Steve Jobs, Slayer of DRM

Courtesy of Mac Rumours comes this memo from Steve Jobs on FairPlay, the Digital Rights Management (DRM) anti-piracy technology with which Apple encodes downloaded music. DRM limits where and how digital music can be played. Ideally, such measures prevent pirates from freely sharing illegal music – but legitimate owners of DRM-encoded music are also hindered. FairPlay has the further stipulation that buyers of iTunes music are locked into using an iPod if they want their music to be portable – a limitation that has likely served Apple quite well. Their success with the combination iTunes + iPod model is the envy of the industry, and other digital music player manufacturers want a larger piece of that pie. Or is it Apple that's getting greedy?

Last year, Apple encountered legal pressure in France when Apple tried to open its iTunes store there. Now, Norway is attempting to declare DRM outright illegal. By insisting on applying DRM, Apple finds it is limiting its global market.

In his memo, Steve Jobs explains why and how DRM came into existence, and three routes it could take from here. Ultimately, he suggests that DRM is insisted upon not by Apple, but by its constituents:

If the big four music companies would license Apple their music without the requirement that it be protected with a DRM, we would switch to selling only DRM-free music on our iTunes store. Every iPod ever made will play this DRM-free music.

iPod owners and iTunes users have often felt that DRM is more of a political gesture than an effective practice; there are simple and sundry methods to strip a purchased song of its DRM. But by making the effort to protect the contents of the iTunes Music Store, Apple has a token to show the recording companies with whom it contracts to stock its digital shelves.

There's a different standard of store that offers all its music – including the Beatles' – without any DRM whatsoever: the Brick-and-Mortar Store. Pop any music CD into your computer, and you can create a digital audio file based on the MP3 compression format, which is compatible with almost every platform and player.

Perhaps iTunes is headed in that same direction. Physical CDs have given consumers unrestricted access to music for decades; Jobs thinks it's time for the now-proven online business model to grant its clientele that same freedom.

And if it does, who's to gain: Apple? Norway? Music studios? Artists? Consumers? Or pirates?

Join the newsletter!

Error: Please check your email address.
Rocket to Success - Your 10 Tips for Smarter ERP System Selection
Keep up with the latest tech news, reviews and previews by subscribing to the Good Gear Guide newsletter.

Computerworld Staff

Computerworld (US)
Show Comments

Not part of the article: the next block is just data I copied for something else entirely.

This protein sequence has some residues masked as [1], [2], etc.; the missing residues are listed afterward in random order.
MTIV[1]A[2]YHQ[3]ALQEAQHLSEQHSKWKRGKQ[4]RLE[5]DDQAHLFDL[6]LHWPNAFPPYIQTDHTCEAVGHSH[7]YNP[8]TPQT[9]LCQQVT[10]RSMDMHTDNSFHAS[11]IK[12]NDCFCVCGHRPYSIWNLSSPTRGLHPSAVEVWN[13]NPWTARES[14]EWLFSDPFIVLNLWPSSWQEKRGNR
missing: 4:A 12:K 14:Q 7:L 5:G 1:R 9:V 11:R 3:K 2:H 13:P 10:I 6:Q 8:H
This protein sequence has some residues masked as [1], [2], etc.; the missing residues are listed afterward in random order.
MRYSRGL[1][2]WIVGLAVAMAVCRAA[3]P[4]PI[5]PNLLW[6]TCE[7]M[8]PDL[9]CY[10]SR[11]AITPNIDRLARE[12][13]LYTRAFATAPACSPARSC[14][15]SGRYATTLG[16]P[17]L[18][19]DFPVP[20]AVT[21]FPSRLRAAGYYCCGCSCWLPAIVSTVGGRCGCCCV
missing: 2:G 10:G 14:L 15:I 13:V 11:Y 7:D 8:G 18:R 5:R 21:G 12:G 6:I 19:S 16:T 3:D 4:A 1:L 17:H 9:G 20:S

Cool Tech

SanDisk MicroSDXC™ for Nintendo® Switch™

Learn more >

Breitling Superocean Heritage Chronographe 44

Learn more >

Toys for Boys

Family Friendly

Panasonic 4K UHD Blu-Ray Player and Full HD Recorder with Netflix - UBT1GL-K

Learn more >

Stocking Stuffer

Razer DeathAdder Expert Ergonomic Gaming Mouse

Learn more >

Christmas Gift Guide

Click for more ›

Most Popular Reviews

Latest Articles


PCW Evaluation Team

Edwina Hargreaves

WD My Cloud Home

I would recommend this device for families and small businesses who want one safe place to store all their important digital content and a way to easily share it with friends, family, business partners, or customers.

Walid Mikhael

Brother QL-820NWB Professional Label Printer

It’s easy to set up, it’s compact and quiet when printing and to top if off, the print quality is excellent. This is hands down the best printer I’ve used for printing labels.

Ben Ramsden

Sharp PN-40TC1 Huddle Board

Brainstorming, innovation, problem solving, and negotiation have all become much more productive and valuable if people can easily collaborate in real time with minimal friction.

Sarah Ieroianni

Brother QL-820NWB Professional Label Printer

The print quality also does not disappoint, it’s clear, bold, doesn’t smudge and the text is perfectly sized.

Ratchada Dunn

Sharp PN-40TC1 Huddle Board

The Huddle Board’s built in program; Sharp Touch Viewing software allows us to easily manipulate and edit our documents (jpegs and PDFs) all at the same time on the dashboard.

George Khoury

Sharp PN-40TC1 Huddle Board

The biggest perks for me would be that it comes with easy to use and comprehensive programs that make the collaboration process a whole lot more intuitive and organic

Featured Content

Latest Jobs

Don’t have an account? Sign up here

Don't have an account? Sign up now

Forgot password?